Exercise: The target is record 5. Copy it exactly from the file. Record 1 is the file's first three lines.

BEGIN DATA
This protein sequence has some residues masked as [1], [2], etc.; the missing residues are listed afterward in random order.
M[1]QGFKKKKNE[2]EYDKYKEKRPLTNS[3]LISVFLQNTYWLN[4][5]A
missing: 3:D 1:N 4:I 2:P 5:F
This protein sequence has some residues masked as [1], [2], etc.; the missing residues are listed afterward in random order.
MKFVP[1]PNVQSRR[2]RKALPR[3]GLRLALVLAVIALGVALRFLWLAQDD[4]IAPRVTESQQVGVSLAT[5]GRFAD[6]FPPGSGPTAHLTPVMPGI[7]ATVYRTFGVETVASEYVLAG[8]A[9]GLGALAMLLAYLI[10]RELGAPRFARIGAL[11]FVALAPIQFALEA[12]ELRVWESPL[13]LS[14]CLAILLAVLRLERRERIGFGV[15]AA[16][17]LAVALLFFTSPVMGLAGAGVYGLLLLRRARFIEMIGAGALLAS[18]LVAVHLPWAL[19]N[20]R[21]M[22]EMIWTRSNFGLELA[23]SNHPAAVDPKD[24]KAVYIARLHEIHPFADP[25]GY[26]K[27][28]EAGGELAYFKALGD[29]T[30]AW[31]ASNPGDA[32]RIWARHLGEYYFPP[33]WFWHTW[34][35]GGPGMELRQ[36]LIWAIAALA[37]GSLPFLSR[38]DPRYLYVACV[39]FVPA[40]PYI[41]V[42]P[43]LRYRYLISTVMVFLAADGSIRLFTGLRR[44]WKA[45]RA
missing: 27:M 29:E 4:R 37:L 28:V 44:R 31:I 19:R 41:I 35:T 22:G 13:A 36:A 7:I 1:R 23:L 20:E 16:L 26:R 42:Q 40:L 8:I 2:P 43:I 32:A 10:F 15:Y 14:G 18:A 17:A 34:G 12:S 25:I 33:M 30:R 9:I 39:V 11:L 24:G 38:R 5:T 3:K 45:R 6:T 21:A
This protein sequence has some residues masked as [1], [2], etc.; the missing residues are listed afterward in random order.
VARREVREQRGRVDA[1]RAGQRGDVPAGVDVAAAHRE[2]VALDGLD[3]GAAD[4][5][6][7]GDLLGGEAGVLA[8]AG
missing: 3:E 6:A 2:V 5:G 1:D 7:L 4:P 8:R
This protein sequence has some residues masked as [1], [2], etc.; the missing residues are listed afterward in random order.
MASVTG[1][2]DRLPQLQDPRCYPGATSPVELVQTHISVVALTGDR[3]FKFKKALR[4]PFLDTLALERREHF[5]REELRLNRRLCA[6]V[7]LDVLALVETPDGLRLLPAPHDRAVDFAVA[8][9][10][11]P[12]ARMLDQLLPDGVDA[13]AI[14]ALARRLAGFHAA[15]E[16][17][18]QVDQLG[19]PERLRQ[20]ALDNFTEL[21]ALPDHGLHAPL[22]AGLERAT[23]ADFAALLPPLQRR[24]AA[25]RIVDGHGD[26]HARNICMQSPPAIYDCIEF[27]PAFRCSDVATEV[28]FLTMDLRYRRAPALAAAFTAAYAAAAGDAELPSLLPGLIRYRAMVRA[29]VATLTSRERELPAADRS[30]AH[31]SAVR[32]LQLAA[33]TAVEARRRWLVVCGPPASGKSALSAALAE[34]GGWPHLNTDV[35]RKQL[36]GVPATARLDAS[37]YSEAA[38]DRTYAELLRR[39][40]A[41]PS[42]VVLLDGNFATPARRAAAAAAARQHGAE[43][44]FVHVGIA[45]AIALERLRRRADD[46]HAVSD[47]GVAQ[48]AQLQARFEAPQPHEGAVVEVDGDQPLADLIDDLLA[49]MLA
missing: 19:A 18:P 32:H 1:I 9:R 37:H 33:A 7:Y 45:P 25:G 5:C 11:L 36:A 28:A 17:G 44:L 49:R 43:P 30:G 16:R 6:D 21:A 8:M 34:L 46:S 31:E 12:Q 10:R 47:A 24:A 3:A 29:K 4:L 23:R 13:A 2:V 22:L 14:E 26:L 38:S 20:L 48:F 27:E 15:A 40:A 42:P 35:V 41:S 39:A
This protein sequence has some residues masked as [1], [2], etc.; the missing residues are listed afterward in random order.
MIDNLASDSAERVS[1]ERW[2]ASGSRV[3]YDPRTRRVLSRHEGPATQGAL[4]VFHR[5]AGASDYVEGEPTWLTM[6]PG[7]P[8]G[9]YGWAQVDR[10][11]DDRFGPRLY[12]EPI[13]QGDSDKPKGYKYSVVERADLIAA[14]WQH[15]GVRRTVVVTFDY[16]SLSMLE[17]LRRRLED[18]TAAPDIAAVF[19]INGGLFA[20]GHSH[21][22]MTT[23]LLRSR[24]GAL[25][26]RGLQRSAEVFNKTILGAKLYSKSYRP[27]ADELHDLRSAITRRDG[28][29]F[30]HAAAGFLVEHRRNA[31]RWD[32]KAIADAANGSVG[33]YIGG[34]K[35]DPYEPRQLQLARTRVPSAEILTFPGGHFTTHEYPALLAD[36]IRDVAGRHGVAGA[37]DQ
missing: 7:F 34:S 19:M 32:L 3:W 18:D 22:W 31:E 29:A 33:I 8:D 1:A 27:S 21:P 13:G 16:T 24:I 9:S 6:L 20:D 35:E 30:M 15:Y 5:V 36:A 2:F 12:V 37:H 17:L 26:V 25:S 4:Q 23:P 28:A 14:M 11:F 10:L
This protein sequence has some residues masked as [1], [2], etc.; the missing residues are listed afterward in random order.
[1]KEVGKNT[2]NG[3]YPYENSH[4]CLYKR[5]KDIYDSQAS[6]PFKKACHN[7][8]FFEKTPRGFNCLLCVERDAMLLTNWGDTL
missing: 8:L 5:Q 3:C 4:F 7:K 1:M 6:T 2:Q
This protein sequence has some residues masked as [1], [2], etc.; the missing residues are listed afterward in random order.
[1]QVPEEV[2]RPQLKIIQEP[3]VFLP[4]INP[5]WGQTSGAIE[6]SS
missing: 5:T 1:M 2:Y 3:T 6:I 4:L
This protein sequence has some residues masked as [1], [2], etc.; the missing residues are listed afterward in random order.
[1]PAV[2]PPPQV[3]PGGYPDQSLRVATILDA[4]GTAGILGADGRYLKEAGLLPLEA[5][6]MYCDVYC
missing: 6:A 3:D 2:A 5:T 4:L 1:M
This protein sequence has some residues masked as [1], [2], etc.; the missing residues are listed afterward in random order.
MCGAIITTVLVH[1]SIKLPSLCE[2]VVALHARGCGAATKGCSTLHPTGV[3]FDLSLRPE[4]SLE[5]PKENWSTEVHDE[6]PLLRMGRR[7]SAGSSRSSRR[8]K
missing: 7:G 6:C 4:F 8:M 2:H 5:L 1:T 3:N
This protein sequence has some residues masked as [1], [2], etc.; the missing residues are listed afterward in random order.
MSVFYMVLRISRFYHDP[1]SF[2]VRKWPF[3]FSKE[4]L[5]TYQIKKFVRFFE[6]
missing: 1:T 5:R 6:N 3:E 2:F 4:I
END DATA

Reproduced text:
This protein sequence has some residues masked as [1], [2], etc.; the missing residues are listed afterward in random order.
MIDNLASDSAERVS[1]ERW[2]ASGSRV[3]YDPRTRRVLSRHEGPATQGAL[4]VFHR[5]AGASDYVEGEPTWLTM[6]PG[7]P[8]G[9]YGWAQVDR[10][11]DDRFGPRLY[12]EPI[13]QGDSDKPKGYKYSVVERADLIAA[14]WQH[15]GVRRTVVVTFDY[16]SLSMLE[17]LRRRLED[18]TAAPDIAAVF[19]INGGLFA[20]GHSH[21][22]MTT[23]LLRSR[24]GAL[25][26]RGLQRSAEVFNKTILGAKLYSKSYRP[27]ADELHDLRSAITRRDG[28][29]F[30]HAAAGFLVEHRRNA[31]RWD[32]KAIADAANGSVG[33]YIGG[34]K[35]DPYEPRQLQLARTRVPSAEILTFPGGHFTTHEYPALLAD[36]IRDVAGRHGVAGA[37]DQ
missing: 7:F 34:S 19:M 32:L 3:W 18:D 22:W 31:E 29:A 33:I 8:D 1:A 27:S 21:P 13:G 16:T 24:I 9:S 6:L 20:D 35:E 30:M 15:Y 5:V 36:A 2:F 12:V 37:H 17:L 26:V 25:S 4:Q 23:P 28:A 14:M 11:F 10:L